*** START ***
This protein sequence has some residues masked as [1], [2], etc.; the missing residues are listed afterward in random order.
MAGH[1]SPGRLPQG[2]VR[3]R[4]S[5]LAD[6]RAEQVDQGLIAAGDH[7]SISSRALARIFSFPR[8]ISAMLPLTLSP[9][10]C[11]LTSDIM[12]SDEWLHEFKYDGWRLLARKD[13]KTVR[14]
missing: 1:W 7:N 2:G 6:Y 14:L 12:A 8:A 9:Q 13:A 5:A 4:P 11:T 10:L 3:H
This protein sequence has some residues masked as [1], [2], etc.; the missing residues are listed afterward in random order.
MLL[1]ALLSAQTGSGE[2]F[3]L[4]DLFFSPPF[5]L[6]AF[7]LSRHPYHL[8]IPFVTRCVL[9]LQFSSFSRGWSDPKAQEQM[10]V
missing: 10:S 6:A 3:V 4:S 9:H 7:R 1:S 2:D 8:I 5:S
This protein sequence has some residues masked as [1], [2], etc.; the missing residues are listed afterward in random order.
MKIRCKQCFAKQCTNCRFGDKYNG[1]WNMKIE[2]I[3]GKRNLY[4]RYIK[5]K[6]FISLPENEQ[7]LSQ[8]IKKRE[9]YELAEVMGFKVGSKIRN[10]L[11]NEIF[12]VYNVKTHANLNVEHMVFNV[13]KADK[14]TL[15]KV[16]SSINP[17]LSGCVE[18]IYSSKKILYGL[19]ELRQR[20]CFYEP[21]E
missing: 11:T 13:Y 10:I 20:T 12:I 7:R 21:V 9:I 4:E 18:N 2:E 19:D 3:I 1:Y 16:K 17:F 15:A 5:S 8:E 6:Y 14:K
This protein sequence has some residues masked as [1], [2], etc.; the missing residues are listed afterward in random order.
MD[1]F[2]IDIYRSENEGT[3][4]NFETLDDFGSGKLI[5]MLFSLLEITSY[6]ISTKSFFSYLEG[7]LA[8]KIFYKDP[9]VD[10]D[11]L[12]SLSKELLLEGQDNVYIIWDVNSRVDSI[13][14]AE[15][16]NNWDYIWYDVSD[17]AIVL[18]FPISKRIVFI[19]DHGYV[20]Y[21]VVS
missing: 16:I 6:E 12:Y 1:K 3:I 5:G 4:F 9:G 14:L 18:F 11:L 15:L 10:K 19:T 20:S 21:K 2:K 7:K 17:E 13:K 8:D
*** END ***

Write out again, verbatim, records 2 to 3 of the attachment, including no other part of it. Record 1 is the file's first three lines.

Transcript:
This protein sequence has some residues masked as [1], [2], etc.; the missing residues are listed afterward in random order.
MLL[1]ALLSAQTGSGE[2]F[3]L[4]DLFFSPPF[5]L[6]AF[7]LSRHPYHL[8]IPFVTRCVL[9]LQFSSFSRGWSDPKAQEQM[10]V
missing: 10:S 6:A 3:V 4:S 9:H 7:R 1:S 2:D 8:I 5:S
This protein sequence has some residues masked as [1], [2], etc.; the missing residues are listed afterward in random order.
MKIRCKQCFAKQCTNCRFGDKYNG[1]WNMKIE[2]I[3]GKRNLY[4]RYIK[5]K[6]FISLPENEQ[7]LSQ[8]IKKRE[9]YELAEVMGFKVGSKIRN[10]L[11]NEIF[12]VYNVKTHANLNVEHMVFNV[13]KADK[14]TL[15]KV[16]SSINP[17]LSGCVE[18]IYSSKKILYGL[19]ELRQR[20]CFYEP[21]E
missing: 11:T 13:Y 10:I 20:T 12:I 7:R 21:V 9:I 4:E 18:N 2:E 19:D 3:I 1:Y 16:K 17:F 15:A 5:S 8:E 6:Y 14:K